ECO202 –Macroeconomics Essay Example
Explain four types of unemployment
The following are the four types of unemployment:
Structural unemployment – this type of unemployment occurs when there is a mismatch between workers and jobs as a result of lack of requisite skills among workers for certain jobs or simply lack of jobs that are desired by the workforce. The key determinants of structural unemployment are the dynamic changes in the economy and the social needs within the economy (Luke 2011). For example, if new technology is introduced, previous workforce may be rendered irrelevant as they may not have the required skills for the new technology. In addition, the technology may automate the processes that the workers used to work on.
Frictional unemployment – this type of unemployment is always in the economy. It occurs as a result of employers and workers making temporary transitions. This type of unemployment also occurs in instances where workers and employers have incomplete information. This unemployment type also depends on the dynamics of the economy and therefore it is related to structural unemployment. Some of the causes of frictional unemployment include lack of necessary skills, failing firms, obsolete skills or poor job performance (Luke 2011).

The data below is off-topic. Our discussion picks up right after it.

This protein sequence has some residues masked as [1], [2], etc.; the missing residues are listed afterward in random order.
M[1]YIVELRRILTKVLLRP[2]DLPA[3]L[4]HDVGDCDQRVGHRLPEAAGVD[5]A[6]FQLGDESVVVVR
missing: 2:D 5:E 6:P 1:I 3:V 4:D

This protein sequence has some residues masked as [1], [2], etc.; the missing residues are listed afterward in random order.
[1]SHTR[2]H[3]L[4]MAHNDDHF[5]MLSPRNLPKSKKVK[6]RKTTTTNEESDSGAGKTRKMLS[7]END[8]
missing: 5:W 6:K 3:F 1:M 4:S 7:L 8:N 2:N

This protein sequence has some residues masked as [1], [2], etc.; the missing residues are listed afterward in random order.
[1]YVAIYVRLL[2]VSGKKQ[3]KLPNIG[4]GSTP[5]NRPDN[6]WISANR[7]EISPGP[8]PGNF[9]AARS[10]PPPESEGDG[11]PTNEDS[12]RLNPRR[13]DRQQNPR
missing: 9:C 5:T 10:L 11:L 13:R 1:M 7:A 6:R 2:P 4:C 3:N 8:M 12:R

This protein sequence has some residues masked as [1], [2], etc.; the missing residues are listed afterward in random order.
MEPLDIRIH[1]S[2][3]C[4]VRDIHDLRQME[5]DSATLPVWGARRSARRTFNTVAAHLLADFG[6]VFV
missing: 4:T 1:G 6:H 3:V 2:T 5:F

Cyclical unemployment – this type of unemployment occurs when there is a contraction on the economy. Economic growth normally leads to creation of jobs, which in turn results in low unemployment levels. On the other hand, when a recession occurs, it causes high levels of unemployment. Thus cyclical unemployment occurs as a result diminishing job openings that are as a result of economic contraction (Luke 2011).
Seasonal unemployment –this type of unemployment occurs in industries whose services or products are demanded only specific times during the year. Seasonal unemployment is common in construction work, farming and tourism (Luke 2011).
Explain why the aggregate demand curve slopes downwards
The AD (Average Demand) curve indicates that when the price level decreases, purchases of output (real domestic) increase. The AD curve is downward sloping for the following three reasons:
The interest-rate effect – with the assumption that money supply remains unchanged in the economy, an increase in the price level implies that more money is required for inputs and for making purchases. Since the money supply remains unchanged, the increased demand for money will lead to higher rates of interest thus discouraging the purchase of goods, which in turn leads to decreasing quantities of demanded output.